Trump rejected a meeting request made by Jeremy Corbyn

“He wanted to meet today or tomorrow, and I decided that I would not do that,” Trump said during a news conference with Prime Minister Theresa May.

By MARCY OSTER/JTA
June 5, 2019 03:55
1 minute read.
Britain's Prime Minister Theresa May and US President Donald Trump walk away after holding a joint

Britain's Prime Minister Theresa May and US President Donald Trump walk away after holding a joint news conference at Chequers, the official country residence of the Prime Minister, near Aylesbury, Britain, July 13, 2018. (photo credit: HANNAH MCKAY/ REUTERS)

US President Donald Trump said he turned down a request from British opposition leader Jeremy Corbyn to meet.

“He wanted to meet today or tomorrow, and I decided that I would not do that,” Trump said during a news conference with Prime Minister Theresa May.

Trump said he has never spoken to Corbyn, who heads the British Labour Party, and said that “I think that he is, from where I come from, somewhat of a negative force. I think people should look to do things correctly rather than criticize.”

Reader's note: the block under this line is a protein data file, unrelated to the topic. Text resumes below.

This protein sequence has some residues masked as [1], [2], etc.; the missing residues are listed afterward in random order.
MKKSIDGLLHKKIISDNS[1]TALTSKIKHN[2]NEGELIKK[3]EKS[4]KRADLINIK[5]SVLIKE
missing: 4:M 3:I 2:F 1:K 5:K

Corbyn on Monday declined to attend a dinner hosted Monday night by the Queen in Trump’s honor. Instead, he spoke at a protest rally against Trump in Westminster, where he declared himself “very disappointed” by Trump’s attack on London Mayor Sadiq Khan, who Trump called a “stone cold loser.” He also said: “I am absolutely not refusing to meet anybody. I want to be able to have that dialogue to bring about that better, more peaceful world that we all want to live in.”



The Labour leadership confirmed to the BBC that they had sought a meeting with Trump during his three-day visit to the United Kingdom. They said Corbyn remained “ready to engage with the president on a range of issues, including the climate emergency, threats to peace and the refugee crisis.”



Corbyn and Labour Party members have been accused of tolerating antisemitism in the party’s ranks, even encouraging it with anti-Israel and what some have deemed anti-Semitic rhetoric.



At Bar Ilan University in central Israel on Monday night former British Prime Minister Tony Blair was asked whether he thinks Corbyn is antisemitic. “Some of the remarks are not explicable in any other way,” said Blair, adding that, even though “he doesn’t think he is at all.”


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